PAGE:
04/30/2012, 00.00

Disabled, banned from visiting Moscow aquarium

by Nina Achmatova
Revealed by the mother of one of the students: "Other visitors do not like to see people with disabilities." Architectural barriers and prejudices still make life impossible for about 13 million disabled people in Russia.

moscow (AsiaNews) - The mother of an autistic child has revealed that an aquarium in Moscow has refused entry to a group of children with autism for the fact that "visitors do not like to see people with disabilities." The episode has been reported by some of the major Russian newspapers, like The Moscow Times and the site Newsru.com. Yana Walderberg wrote about the incident on her Facebook page on April 27, when a school for autistic children tried to organize a trip for students to the aquarium of the "Rio" shopping center in the Russian capital, when the teacher called the administration to confirm the details and explained that the young visitors were autistic, the clerk said he had to consult with the Director. The latter said that the group could not go to the aquarium because the other customers "do not like to see people with disabilities, because it makes them feel uncomfortable and this is not acceptable," said the woman reporting the exact words of the Director, he then offered the group a visit of the aquarium during a day of closure for cleaning.

The story made the rounds of social networks in Russia, marking up comments such as "Shame, all children are loved!" and proposals to launch a boycott campaign against the aquarium.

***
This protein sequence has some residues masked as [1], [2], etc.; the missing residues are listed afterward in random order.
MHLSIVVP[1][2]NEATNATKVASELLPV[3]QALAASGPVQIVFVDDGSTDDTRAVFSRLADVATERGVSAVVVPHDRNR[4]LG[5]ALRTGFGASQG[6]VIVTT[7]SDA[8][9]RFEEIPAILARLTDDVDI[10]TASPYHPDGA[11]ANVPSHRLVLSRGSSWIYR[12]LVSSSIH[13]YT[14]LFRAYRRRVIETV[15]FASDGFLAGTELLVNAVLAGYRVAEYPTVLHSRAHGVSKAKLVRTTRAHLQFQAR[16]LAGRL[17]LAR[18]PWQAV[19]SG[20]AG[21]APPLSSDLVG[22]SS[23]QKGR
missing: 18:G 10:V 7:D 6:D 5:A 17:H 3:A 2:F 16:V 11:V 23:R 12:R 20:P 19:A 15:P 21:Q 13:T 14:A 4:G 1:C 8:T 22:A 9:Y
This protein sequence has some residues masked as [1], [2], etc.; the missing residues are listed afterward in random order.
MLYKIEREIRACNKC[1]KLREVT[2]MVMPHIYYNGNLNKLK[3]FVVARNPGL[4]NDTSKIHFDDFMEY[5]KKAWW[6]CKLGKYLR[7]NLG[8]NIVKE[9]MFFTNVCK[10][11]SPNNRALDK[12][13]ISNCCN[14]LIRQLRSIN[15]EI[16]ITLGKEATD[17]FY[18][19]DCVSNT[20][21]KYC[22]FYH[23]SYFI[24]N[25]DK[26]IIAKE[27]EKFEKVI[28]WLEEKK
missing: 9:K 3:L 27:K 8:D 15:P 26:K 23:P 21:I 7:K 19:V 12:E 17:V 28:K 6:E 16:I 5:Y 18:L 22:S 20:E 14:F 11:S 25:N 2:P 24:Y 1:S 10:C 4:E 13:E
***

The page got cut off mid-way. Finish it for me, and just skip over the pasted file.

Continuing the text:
This is not the first incident of discrimination against persons with disabilities. Last week, the airline Air Vladivostik refused boarding to a disabled teenager because "his condition did not allow him to fly," said the flight officers. The judicial authorities have opened an investigation.

It is estimated that the population of disabled people in Russia is around 13 million individuals. Most are trapped inside their own homes because of architectural barriers in the cities and strong prejudices against them, as demonstrated by lawyers and the media. A report of the Office of the Attorney General, in 2011, presented to the Federation Council (the upper house of Russian parliament) noted that buildings and vehicles in Russia are not adequately equipped for the disabled.

Particularly severe, even at the legislative level, the problem of mentally disabled people in custody. Inadequate laws to protect interests and rights of this slice of society are often exploited to deprive an individual of their right to decide where and with whom to live and how to manage their money. As demonstrated by some NGOs, people with mental disabilities are often denied the right to work, exacerbating the link between disability and poverty. They are even deprived of their right to vote, causing political invisibility.


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